The discovery of a major QTL (part of the genome that has been shown to influence a quantitative trait) for SRS resistance has already been implemented in AquaGen Chile’s egg production. This gives expectations of a significantly reduced infection pressure of SRS in the environment and consequently less need for antibiotic treatment, says the Norway-based firm.
Chile is the global leader in coho farming, with a total production of 130,000 tons annually, representing 18 per cent of Chilean salmon farming output. Production of coho in Chile has advantages over Atlantic salmon and rainbow trout. Coho have the fastest growth rates, lowest time to harvest and the lowest feed conversion rates. The attractive meat colour also gives the product a significant market in Japan as well as in emerging markets.
Immune to lice
The coho is immune to lice and ISA, but is highly susceptible to the bacterial disease SRS (Salmon Rickettsial Syndrome), also known as piscirickettsiosis. The bacteria are prevalent in all the farmed salmonid species in Chile, causing substantial economic losses and animal welfare problems. Treatments with antibiotics lowers losses from outbreaks, but the industry is trying to reduce the
use of antibiotics and is considering alternative control strategies.
In 2016, 382 tons of antimicrobials were used for salmon production, 700 times more than Norway, which used 523kg.
For coho, SRS is responsible for 80 per cent of losses from infectious disease and for most of the need for antibiotic treatments.
Over the last three years AquaGen has consolidated coho breeding in Chile by the merger of three previous breeding programs. The company claims the joint qualities of these programs, together with increased investment in modern breeding technology, should result in considerable progress for coho salmon production.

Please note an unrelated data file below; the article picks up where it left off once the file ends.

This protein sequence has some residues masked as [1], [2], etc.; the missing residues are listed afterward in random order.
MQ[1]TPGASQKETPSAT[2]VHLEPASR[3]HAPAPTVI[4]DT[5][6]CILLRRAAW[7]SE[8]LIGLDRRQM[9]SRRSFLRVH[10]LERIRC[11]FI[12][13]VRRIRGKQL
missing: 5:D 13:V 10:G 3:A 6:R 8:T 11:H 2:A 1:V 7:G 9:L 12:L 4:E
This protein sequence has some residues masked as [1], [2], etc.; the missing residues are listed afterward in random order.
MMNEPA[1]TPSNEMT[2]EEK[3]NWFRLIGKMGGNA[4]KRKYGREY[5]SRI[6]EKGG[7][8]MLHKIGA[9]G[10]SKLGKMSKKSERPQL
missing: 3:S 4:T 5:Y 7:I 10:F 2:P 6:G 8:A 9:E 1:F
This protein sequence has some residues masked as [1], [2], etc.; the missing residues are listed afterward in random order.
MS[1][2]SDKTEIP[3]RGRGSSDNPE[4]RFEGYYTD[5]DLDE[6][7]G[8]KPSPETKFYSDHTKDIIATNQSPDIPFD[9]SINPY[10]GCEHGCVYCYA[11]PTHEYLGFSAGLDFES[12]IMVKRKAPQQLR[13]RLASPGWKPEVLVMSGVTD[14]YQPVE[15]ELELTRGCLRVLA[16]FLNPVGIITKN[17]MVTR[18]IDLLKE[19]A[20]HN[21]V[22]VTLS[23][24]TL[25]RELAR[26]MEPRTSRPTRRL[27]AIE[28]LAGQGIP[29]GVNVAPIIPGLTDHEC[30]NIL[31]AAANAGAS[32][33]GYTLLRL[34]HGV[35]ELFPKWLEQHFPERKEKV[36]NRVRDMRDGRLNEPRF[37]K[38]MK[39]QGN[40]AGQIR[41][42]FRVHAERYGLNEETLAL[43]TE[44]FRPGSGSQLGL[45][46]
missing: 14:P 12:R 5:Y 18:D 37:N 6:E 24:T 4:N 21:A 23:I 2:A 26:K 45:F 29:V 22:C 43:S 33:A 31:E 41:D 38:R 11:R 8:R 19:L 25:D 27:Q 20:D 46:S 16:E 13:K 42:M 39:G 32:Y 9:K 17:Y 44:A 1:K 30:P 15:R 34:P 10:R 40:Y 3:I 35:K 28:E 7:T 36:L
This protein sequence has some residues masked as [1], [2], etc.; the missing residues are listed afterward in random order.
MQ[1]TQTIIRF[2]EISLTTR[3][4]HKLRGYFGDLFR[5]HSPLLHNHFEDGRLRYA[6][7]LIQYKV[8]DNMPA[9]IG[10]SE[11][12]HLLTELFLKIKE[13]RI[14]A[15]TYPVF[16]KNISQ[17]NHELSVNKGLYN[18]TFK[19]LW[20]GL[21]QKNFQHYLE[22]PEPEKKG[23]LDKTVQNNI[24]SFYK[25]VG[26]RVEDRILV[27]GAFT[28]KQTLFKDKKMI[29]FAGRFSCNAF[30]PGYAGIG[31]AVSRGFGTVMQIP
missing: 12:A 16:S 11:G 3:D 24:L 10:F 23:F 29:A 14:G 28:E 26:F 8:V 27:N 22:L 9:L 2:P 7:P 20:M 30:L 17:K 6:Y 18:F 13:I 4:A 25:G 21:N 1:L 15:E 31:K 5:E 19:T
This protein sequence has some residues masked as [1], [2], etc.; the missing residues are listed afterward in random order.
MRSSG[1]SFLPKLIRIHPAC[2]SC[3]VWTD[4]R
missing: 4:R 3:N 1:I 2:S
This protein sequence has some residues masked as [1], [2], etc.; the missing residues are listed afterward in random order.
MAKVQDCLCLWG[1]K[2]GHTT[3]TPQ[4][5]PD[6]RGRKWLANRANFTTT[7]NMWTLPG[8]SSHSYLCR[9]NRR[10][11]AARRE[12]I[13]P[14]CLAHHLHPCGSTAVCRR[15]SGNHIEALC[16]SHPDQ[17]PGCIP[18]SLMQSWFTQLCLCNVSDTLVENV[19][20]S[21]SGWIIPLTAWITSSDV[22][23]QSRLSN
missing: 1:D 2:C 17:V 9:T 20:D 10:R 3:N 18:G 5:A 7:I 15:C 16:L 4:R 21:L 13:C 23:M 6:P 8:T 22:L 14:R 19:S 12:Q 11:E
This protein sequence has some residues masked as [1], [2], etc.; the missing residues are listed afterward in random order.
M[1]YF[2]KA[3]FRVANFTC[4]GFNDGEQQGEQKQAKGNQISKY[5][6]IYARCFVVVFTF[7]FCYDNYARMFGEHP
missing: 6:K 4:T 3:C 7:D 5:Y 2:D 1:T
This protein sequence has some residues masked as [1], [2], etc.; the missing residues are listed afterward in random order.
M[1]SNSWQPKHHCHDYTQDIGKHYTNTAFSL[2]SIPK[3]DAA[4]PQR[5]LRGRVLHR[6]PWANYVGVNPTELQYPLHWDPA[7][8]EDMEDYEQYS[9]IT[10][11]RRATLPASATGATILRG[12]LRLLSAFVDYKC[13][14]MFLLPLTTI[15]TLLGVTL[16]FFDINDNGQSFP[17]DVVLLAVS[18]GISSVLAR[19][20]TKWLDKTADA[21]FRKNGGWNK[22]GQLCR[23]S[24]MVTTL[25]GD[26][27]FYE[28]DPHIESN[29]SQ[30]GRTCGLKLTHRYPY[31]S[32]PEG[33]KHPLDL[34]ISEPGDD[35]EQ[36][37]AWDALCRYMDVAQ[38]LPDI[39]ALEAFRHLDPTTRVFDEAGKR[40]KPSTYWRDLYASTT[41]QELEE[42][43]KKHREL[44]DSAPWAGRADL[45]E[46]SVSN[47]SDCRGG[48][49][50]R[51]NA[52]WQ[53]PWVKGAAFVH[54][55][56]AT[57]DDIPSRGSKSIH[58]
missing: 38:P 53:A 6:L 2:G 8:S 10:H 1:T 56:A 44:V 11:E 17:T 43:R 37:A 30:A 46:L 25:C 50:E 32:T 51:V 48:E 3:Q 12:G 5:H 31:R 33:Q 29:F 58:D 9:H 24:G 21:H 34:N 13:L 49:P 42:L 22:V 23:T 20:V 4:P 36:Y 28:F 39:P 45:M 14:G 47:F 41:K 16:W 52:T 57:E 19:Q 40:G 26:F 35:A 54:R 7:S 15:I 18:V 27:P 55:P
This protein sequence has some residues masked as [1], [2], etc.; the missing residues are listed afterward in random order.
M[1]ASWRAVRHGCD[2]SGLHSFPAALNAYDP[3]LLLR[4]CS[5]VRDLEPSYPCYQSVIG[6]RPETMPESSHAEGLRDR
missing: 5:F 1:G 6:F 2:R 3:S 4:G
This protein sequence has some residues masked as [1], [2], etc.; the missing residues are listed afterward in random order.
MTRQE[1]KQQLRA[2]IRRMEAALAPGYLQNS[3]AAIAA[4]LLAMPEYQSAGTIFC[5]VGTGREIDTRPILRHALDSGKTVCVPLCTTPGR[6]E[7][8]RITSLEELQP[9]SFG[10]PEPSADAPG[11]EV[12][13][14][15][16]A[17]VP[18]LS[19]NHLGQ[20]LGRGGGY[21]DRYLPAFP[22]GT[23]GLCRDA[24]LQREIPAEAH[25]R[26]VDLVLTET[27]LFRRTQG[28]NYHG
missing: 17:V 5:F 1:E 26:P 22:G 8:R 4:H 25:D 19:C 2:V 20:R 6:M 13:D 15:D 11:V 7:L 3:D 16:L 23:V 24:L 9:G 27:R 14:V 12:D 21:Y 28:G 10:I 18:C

High inheritance to resistance
AquaGen says analysis of data from several infection tests has shown high inheritance for SRS resistance. A very significant QTL has been found that explains 46 per cent of the genetic variation in SRS resistance in the coho. Close to 60 per cent of fish having two copies of the beneficial variant of the QTL survived a challenge, whereas fewer than 10 per cent of the fish without the QTL survived.
"The 13 million coho eggs produced using QTL-selection in 2017 will have considerably improved resistance to SRS," says AquaGen in a statement. "This way the Chilean industry will help establish selection for improved SRS resistance that can support the ongoing efforts to reduce the use of antibiotics in the Chilean salmon industry."
AquaGen says the breakthrough was possible because of close scientific and technical collaboration between Fundación Chile, ADL Diagnostics, FAVET-Inbiogen Lab. (Veterinary Faculty) at the Universidad de Chile by Dr. Victor Martinez, CIGENE at the Norwegian University of Life Sciences (NMBU), Affymetrics, AquaGen and Blue Genomics Chile. The research was financially supported by the Chilean funding institutions CORFO and FONDEF-IDEA, as well as AquaGen and Blue Genomics Chile.